Jiminy! US company marketing cricket flour - and other signs of domestic yen for entomophagy
How about a nice cricket chip, or chirp to the cognoscenti? Or a silkworm burger patty? The suspicion occurred, on reading the story just below, that a lot of other such accounts have popped up recently. Perhaps they signal an impending inroad into one of the biggest yuck prompters in American culture: the consumption of insects, worms, and other so-called creepie crawlies. Around the world many peoples already eat our small squirmy and multilegged friends with relish, maybe ketchup. Another suspicion occurred: raising insects as food is so much more efficient than other, generally hooved, livestock and will probably never have the hassle of PETA protests, are they a far more obvious solution to animal rights worries than factory-manufactured meat?
How long before the TV program my Mrs. Tracker favors, The Chew, discusses sauces that best enhance grasshopper fritters? A few science writers have already been covering entomophagy (eating of insects) and many more will follow along. Just what are the nutrition, energy, advantage, peril (pathogens?), and opportunity angles that need further reporting?
- New Scientist - Hal Hodson: Six legs tasty: First edible insect farm opens in US ; Crickets are the livestock, but teeny tiny flank steaks and drumsticks are not the final product. That'd be cricket flour, high in protein and perfect as an ingredient in taco chips and cookies. With the story is an editorial: Let them eat crickets: Insects could be the new potato.
While the story is at New Scientist, it reads more like a business story with most of its news either a listing of the company's assertions and reporting on other businesses testing the same general market. But it does discuss pit-falls, such as the damage that an outbreak of food poisoning or other malady due to eating insects would inflict on this embryonic US industry. The story has a very useful section near the end, where it discusses the "psychology of disgust" and mentions other once-shunned foods in the US that have become popular (sushi, for one). Hmm. We already eat so many arthropodish bug-and-crawly looking things (shrimp, crabs, lobsters, abalone, crayfish...) that the hurdle may not be so tough. Maybe renaming things will help? Caterpillers and other large larvae as "tree prawns"?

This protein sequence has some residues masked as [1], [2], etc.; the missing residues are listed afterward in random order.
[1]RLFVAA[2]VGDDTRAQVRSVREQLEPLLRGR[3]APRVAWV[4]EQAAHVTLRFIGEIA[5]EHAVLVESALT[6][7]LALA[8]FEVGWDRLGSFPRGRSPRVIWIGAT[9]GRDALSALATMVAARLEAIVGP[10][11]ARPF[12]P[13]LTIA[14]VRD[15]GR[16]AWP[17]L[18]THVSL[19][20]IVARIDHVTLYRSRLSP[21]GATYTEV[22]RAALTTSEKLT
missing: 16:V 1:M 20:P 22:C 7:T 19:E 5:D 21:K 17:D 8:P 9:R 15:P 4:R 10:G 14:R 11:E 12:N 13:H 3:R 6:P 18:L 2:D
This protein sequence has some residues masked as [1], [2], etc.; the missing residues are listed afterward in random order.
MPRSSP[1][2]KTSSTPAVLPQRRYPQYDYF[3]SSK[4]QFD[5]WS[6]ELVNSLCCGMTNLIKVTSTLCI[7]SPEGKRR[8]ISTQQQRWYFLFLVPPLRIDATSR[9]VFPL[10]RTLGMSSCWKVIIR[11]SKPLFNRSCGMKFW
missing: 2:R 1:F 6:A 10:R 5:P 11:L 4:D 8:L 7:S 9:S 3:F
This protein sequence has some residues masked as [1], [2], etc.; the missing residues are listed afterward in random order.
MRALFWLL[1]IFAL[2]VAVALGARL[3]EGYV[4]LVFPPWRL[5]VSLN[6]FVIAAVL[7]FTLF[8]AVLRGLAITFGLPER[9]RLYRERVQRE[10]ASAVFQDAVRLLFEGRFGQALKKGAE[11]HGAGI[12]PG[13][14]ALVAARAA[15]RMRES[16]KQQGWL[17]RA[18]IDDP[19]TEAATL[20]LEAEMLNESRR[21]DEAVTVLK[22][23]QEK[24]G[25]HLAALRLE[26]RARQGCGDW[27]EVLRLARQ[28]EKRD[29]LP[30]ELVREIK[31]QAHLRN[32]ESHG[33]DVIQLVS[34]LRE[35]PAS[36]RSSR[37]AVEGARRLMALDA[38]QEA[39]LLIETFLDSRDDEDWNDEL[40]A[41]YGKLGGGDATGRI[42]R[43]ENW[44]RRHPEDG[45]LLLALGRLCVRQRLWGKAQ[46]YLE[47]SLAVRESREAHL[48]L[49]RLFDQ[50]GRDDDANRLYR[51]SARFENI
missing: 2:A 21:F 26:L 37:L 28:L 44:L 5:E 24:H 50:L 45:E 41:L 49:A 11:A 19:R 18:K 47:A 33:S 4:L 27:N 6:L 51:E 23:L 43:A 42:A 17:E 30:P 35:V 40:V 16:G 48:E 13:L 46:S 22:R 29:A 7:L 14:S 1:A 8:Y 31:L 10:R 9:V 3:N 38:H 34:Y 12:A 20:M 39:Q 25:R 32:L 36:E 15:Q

Other reasonably recent stories:
- Milwaukee journal Sentinel - Karen Herzog: Edible insects slowly crawl into mainstream U.S. dining ; Lead is on a gimmick product - lollipops with whole crickets inside them. But it gets serious. A bonus to this story is its many links to further information, including to a TED talk "why not eat insects?"
- Boing Boing - Xeni Jardin: This Ohio cricket farm is first in US to raise 'chirps' for human consumption ;
- Consumer Affairs - Jennifer Abel: Edible insects: dietary staple of the future ; Here one reads that, in China, cheese is as outre and off-putting to most as a spoonful of fried mealy worms would be in the US. Also, she gives chapter and verse on where the good book tells believers that eating "any kind of locust, katydid, cricket or grasshopper" is just fine with the almighty.
- Deutsche Welle: Locusts are the tastiest insects ; From a meeting in Holland on edible insects with much useful information. Such as that crickets tend to be crunchy, but they're soft for their first two or three weeks after hatching.
- Wired - Klint Finley: Raise Your Own Edible Insects with this Free Kit ; Image of fried silkworm patties looks tasty. The story is far broader than its headline suggests, with extensive information on the food problems facing the world and how insects could help solve it.
- National Geographic (2013) Jennifer Holland: U.N. Urges Eating Insects; 8 Popular Bugs to Try ;
Grist for the Mill:
Six Food Farms promo package ;
UN Food and Agriculture Organization 2013 report Edible insects/future prospects for food and feed security ; Tons of facts. Too bad FAO didn't have a fierce copy editor on duty when this went down the pike. Is there a difference between future prospects and just plain prospects?
Book by Julieta Ramos-Elorduy Creepy Crawly Cuisine.
One obvious angle left unexplored here is whether the GMO toolkit will be applied to edible insects. Perhaps, just maybe, I mean who knows?, but it seems possible that genetic tinkering might deliver mealworms or bug-type things that not only are easier to raise and lighter on the environment by far than cattle, ducks, or pigs but taste like them too. Plus, a second angle. One reads that farm-raised salmon are eco-nonsense in part because salmon ranchers tend to feed them meal made from other marine organisms whose harvest itself harms ocean biodiversity and so on. Would salmon eat farm-raised insects just about as eagerly? Somebody check it out.